Vital signs are considered critical evaluations of your real-time health. There are also “other numbers” that can also help a doctor to evaluate the current status of your health and your risk of developing future diseases. Let’s call them your lifestyle vital signs.
The four (and a bonus) vital signs
Typically when you go to your doctor for a general health visit or for a “sick visit,” a nurse or medical technician will take four important health measurements: Body temperature, pulse, respiration, and blood pressure.
Body temperature - A normal reading is 98.0 – 98.6F. Elevations or lower readings can signal an infection or other health issues. Baseline body temperatures can vary a bit, so it’s important to know _your_normal baseline body temperature.
Pulse (heart) rate - Typically measured in number of beats per 60 second interval, it’s also used as an assessment of strength. A very slow pulse rate can indicate illness, though robust exercisers typically have lower heart rates. A very fast rate can indicate infection, other health conditions including heart disease, anxiety, or stress. An irregular pulse rate can be indicative of an arrhythmia.
Respiration rate - Typically measured in a sixty second period, 12-16 breaths per minute is considered within normal limits. A rapid breath rate can indicate anxiety, infection, or other health issues. Very shallow respirations could be a sign of asthma, COPD, or congestive heart failure.
Blood pressure (BP) - Though actually not a vital sign, it is usually checked along with the other three evaluations. The systolic or upper number indicates the pressure inside the artery when the heart contracts and pumps blood through the body. The diastolic or lower number indicates the pressure inside the artery when the heart is resting and filling up with blood. High BP is linked to coronary heart disease, and when persistent, is linked to an increased risk of a heart attack or stroke.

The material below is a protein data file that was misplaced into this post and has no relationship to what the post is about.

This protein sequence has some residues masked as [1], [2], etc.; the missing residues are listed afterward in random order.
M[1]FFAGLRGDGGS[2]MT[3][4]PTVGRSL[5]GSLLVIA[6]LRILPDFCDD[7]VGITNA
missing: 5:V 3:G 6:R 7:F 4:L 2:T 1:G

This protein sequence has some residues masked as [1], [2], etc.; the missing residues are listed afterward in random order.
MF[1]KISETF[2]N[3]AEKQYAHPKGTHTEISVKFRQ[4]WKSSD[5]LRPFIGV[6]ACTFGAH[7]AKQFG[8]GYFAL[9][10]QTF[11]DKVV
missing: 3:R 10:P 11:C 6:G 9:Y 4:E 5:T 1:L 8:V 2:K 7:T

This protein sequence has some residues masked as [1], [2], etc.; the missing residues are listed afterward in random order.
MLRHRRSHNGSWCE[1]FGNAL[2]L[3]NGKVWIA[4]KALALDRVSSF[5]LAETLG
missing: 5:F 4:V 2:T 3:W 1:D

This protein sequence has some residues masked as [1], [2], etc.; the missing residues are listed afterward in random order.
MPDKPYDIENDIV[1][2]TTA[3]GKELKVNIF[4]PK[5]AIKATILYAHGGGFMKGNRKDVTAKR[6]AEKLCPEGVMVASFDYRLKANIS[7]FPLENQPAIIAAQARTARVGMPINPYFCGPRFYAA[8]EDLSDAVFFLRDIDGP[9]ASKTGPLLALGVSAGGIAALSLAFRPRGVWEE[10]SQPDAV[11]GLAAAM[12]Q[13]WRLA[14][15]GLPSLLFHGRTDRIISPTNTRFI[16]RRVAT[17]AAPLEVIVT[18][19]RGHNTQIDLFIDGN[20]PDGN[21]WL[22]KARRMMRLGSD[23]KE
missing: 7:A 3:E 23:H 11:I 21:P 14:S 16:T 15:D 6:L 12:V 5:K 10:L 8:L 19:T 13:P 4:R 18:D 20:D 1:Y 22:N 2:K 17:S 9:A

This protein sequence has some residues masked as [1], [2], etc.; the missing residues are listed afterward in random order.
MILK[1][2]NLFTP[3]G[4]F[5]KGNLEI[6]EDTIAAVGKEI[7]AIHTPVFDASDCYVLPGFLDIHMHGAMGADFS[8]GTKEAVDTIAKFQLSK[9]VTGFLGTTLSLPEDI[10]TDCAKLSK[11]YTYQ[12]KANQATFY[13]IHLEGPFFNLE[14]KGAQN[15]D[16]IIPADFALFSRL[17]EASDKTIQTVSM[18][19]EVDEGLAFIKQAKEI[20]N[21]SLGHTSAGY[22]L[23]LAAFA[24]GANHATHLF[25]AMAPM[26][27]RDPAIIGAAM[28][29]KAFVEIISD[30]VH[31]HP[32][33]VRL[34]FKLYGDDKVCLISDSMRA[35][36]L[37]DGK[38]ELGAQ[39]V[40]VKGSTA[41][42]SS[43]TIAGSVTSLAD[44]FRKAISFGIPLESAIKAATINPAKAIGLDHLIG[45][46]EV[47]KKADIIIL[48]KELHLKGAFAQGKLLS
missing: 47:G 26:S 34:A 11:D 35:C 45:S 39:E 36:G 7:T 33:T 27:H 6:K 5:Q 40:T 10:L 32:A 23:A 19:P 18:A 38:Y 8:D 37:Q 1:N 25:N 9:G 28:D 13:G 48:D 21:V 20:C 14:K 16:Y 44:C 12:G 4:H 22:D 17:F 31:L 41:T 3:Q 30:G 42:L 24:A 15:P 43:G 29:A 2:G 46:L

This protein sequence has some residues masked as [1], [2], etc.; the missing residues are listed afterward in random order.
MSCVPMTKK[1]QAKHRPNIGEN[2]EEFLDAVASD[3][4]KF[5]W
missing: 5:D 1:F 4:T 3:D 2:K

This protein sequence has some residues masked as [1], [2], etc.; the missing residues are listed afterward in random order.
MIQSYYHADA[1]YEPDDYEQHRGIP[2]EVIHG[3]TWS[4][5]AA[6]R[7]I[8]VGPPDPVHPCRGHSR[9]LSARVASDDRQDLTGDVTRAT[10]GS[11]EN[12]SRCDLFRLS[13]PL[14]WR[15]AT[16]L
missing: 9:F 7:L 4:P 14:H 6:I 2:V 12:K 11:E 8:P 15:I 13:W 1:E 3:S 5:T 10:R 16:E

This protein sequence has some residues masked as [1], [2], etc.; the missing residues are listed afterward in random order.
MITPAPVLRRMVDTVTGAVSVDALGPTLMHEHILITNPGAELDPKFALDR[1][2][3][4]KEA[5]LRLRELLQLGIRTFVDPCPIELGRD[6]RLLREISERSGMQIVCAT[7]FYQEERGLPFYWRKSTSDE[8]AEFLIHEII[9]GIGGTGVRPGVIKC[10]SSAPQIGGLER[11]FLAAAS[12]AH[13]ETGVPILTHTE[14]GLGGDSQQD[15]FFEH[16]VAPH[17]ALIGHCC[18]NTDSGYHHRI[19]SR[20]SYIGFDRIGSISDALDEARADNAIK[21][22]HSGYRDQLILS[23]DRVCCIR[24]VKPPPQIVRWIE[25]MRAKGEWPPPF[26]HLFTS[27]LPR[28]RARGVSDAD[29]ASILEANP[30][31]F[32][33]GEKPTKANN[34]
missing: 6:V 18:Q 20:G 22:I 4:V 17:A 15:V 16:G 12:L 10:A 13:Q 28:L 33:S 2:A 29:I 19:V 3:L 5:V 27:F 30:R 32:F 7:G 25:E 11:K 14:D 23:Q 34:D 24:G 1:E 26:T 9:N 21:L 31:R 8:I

Lifestyle vital signs
Doctors have limited time with patients, so asking about or measuring these additional “numbers” could offer them key information about current state of health. It can also be a starting point for simple, effective health advice.
The average patient who walks into a doctor’s office will be just fine with a height measurement, but may balk at being weighed. We all take our weight seriously, so seriously in fact, that we don’t want to face reality. Sudden weight gain or weight loss can signal illness. Carrying excess weight or meeting the criteria for being diagnosed with obesity puts you at risk of developing a host of chronic diseases including type 2 diabetes, heart disease, and a number of cancers. Loss of height, often associated with aging, can signal bone density loss and osteoporosis.
Body mass index (BMI) is a more recent tool used to assess health status in relation to height and weight. It calculates body fat based on height and weight. It can indicate acceptable levels of fat, or too high levels of fat, which is linked with risk for lifestyle-related diseases. BMI can be high in bodybuilders due to their muscle mass.
A larger than normal waist size can indicate excess central body fat, even in the presence of a normal weight. Excess abdominal fat can indicate heightened risk of diabetes and heart disease. A man’s waist should measure less than 40 inches, and a woman’s waist measurement should fall below 35 inches.
Minutes of exercise daily/weekly